This event is an established part of the town's musical culture. Over time, other open mics have come and gone. The town has a small brewery that does regular acoustic pub jams and occaisional electric bands, a large restaurant-brewery that does electric music on Thursdays and on the deck Sundays when the weather is good. There's a converted church that's a regular weekend-night music venue and an 500-seat theater that has shows occasionally.

                Yes, occasionally an act is excruciating. But the level of musicianship is usually pretty good, some of the regulars are willing to combine forces for imprompu gems and there's a nice vibe. When I'm not guest host, I stop in once a month or so to put myself in front of an audience, try some new material or play a different instrument -- bouzouki, for instance.

                (Edit: regularly playing at this open mic has made me a better player. Guest-hosting it has made me a better entertainer.)
                Last edited by arf-boy; 01-10-2019, 08:43 AM.
                !

                Comment


                • #38
                  After retiring, I had thought about writing a book about "the people's music": jams, open mics, festival campfire jams and karaoke. I was planning to do some road trips around the country, possibly meeting some of the folks from this place. Then 2008 happened and my plans changed.

                  I have a friend whose band hosts a weekly jam, and it's helped keep him afloat for quite some time. Of course, that's not an open mic, which is organized around time slots or number of songs. As far as open mics, I don't mind listening to some occasionally awful performances if there's a kind of youthful sincerity involved. My grandkids' grade school bands are another story. I don't know how the teachers handle hearing it on a daily basis.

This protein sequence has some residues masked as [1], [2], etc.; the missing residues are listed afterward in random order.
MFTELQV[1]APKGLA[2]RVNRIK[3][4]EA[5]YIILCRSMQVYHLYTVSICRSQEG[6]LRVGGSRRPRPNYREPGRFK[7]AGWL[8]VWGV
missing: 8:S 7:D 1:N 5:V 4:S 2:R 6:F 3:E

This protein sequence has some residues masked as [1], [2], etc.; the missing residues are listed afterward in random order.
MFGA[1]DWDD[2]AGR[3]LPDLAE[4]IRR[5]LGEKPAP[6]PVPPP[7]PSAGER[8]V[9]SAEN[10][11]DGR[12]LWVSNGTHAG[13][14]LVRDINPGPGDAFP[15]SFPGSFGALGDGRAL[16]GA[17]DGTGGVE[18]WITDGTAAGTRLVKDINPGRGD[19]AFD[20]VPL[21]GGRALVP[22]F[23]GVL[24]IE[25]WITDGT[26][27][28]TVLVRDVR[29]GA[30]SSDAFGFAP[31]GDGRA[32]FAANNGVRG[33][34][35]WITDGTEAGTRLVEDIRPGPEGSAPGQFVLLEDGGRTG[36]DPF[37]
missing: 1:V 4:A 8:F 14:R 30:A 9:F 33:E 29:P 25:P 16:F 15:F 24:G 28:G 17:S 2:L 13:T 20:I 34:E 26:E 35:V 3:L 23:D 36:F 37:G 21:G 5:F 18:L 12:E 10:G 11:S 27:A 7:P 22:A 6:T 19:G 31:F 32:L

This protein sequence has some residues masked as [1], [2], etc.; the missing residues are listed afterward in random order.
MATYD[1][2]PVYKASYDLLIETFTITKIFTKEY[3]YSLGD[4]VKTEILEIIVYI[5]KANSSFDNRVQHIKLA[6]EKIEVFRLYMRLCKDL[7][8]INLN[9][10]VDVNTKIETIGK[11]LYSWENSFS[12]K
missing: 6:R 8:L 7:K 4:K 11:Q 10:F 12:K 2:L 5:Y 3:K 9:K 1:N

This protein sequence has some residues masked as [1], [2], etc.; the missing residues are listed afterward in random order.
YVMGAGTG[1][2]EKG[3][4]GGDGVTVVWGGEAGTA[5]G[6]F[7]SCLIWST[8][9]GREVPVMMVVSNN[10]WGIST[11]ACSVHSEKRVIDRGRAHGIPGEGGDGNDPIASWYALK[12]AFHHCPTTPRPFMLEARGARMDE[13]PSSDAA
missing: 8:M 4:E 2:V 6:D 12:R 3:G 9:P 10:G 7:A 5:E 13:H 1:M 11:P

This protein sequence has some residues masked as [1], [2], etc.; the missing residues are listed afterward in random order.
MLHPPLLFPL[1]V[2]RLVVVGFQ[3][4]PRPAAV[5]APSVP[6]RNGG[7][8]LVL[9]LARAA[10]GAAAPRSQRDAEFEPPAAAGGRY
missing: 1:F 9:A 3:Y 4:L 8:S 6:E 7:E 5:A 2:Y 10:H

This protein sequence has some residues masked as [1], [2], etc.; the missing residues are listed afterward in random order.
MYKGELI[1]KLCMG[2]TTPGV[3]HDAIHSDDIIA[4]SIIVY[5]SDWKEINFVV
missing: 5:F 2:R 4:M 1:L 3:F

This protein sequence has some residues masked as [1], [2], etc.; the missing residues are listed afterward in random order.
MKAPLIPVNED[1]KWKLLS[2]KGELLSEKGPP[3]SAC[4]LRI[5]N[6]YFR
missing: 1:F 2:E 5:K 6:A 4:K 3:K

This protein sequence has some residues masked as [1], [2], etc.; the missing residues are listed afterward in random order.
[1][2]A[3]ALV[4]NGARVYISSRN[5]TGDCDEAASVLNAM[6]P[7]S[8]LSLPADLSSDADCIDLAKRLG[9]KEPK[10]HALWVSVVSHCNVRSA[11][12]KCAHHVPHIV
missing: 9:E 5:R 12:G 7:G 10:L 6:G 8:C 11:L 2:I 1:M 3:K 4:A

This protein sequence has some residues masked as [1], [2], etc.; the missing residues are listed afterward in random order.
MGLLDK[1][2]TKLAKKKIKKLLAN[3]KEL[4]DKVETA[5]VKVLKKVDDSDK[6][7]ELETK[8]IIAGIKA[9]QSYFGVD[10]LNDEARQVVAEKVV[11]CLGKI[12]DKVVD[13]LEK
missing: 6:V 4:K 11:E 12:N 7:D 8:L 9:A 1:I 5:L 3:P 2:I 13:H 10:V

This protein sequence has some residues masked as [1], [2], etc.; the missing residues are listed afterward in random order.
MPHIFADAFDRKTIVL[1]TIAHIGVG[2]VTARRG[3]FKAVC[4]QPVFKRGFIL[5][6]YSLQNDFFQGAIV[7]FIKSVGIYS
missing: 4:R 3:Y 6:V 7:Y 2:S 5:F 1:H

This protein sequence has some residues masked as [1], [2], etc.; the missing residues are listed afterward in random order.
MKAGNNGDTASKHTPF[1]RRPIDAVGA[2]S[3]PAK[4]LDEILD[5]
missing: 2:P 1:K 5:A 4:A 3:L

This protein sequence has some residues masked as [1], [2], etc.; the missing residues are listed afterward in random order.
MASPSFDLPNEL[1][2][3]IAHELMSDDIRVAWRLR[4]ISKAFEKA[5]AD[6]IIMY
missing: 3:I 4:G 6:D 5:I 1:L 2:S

As far as the decline in live music, for me that happened in the seventies with the rise of disco. That coincided with the demise of our band and my first marriage. I played some solo gigs in the next couple of years, but then a bone spur (!!!!) in my left thumb stopped my stringed instrument playing for nearly a decade. I went back to my original instrument, the piano, but just couldn't get the gears to mesh.

                  Now I get together with three other guys for "band practice", which is more of what I call the big boys club. After our drummer died, it hasn't been the same. He was much more than a drummer, as he was also a good lead and harmony singer, and just a great dude to have around.

                  That bone spur has never gone away, though the discomfort is mostly over. If I happen to strike it on something, I cringe a bit with pauin, but I can play stringed instruments without discomfort. Gotta wonder why Donald can't even remember which foot was the problem, as the spurs don't dissolve on their own.